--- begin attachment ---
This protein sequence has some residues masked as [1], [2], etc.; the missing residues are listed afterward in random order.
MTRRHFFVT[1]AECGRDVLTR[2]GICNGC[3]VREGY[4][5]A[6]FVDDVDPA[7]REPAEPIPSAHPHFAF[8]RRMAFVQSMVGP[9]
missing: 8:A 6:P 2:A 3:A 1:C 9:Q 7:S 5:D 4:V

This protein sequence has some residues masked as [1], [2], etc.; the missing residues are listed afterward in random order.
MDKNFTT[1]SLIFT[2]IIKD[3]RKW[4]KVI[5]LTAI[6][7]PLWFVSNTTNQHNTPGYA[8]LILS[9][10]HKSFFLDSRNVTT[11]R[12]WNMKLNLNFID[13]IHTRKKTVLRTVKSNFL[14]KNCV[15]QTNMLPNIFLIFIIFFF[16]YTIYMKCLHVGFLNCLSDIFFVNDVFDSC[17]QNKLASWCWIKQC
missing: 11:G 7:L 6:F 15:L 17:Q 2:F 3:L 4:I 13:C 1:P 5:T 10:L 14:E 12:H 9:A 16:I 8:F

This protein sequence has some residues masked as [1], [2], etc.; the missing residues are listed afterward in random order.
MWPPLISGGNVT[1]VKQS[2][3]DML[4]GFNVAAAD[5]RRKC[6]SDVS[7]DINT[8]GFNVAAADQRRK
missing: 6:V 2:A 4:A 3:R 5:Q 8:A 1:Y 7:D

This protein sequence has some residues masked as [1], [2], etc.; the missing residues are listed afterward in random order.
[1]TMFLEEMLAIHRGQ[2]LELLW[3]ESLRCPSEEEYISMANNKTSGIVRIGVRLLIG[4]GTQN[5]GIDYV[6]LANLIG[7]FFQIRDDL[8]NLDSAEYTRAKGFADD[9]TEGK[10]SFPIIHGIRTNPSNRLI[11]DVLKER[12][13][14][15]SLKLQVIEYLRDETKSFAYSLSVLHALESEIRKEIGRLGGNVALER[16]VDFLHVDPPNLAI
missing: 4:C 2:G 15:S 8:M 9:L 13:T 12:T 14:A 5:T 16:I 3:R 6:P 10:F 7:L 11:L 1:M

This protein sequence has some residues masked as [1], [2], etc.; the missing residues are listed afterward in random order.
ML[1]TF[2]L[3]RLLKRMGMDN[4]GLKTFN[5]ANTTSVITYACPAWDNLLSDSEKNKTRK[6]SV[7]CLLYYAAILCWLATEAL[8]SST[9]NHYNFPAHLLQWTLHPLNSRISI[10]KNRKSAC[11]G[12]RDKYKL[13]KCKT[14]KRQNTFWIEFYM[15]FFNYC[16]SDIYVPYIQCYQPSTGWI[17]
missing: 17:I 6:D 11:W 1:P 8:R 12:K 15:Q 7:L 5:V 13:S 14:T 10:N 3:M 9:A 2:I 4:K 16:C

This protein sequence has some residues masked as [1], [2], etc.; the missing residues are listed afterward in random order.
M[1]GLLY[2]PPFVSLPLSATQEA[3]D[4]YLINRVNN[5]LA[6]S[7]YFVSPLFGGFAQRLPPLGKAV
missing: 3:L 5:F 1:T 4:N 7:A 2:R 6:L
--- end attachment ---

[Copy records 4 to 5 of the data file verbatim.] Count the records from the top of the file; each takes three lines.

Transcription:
This protein sequence has some residues masked as [1], [2], etc.; the missing residues are listed afterward in random order.
[1]TMFLEEMLAIHRGQ[2]LELLW[3]ESLRCPSEEEYISMANNKTSGIVRIGVRLLIG[4]GTQN[5]GIDYV[6]LANLIG[7]FFQIRDDL[8]NLDSAEYTRAKGFADD[9]TEGK[10]SFPIIHGIRTNPSNRLI[11]DVLKER[12][13][14][15]SLKLQVIEYLRDETKSFAYSLSVLHALESEIRKEIGRLGGNVALER[16]VDFLHVDPPNLAI
missing: 4:C 2:G 15:S 8:M 9:L 13:T 12:T 14:A 5:T 16:I 3:R 6:P 10:F 7:L 11:L 1:M

This protein sequence has some residues masked as [1], [2], etc.; the missing residues are listed afterward in random order.
ML[1]TF[2]L[3]RLLKRMGMDN[4]GLKTFN[5]ANTTSVITYACPAWDNLLSDSEKNKTRK[6]SV[7]CLLYYAAILCWLATEAL[8]SST[9]NHYNFPAHLLQWTLHPLNSRISI[10]KNRKSAC[11]G[12]RDKYKL[13]KCKT[14]KRQNTFWIEFYM[15]FFNYC[16]SDIYVPYIQCYQPSTGWI[17]
missing: 17:I 6:D 11:W 1:P 8:R 12:K 15:Q 7:L 5:V 13:S 14:T 10:N 3:M 9:A 2:I 4:K 16:C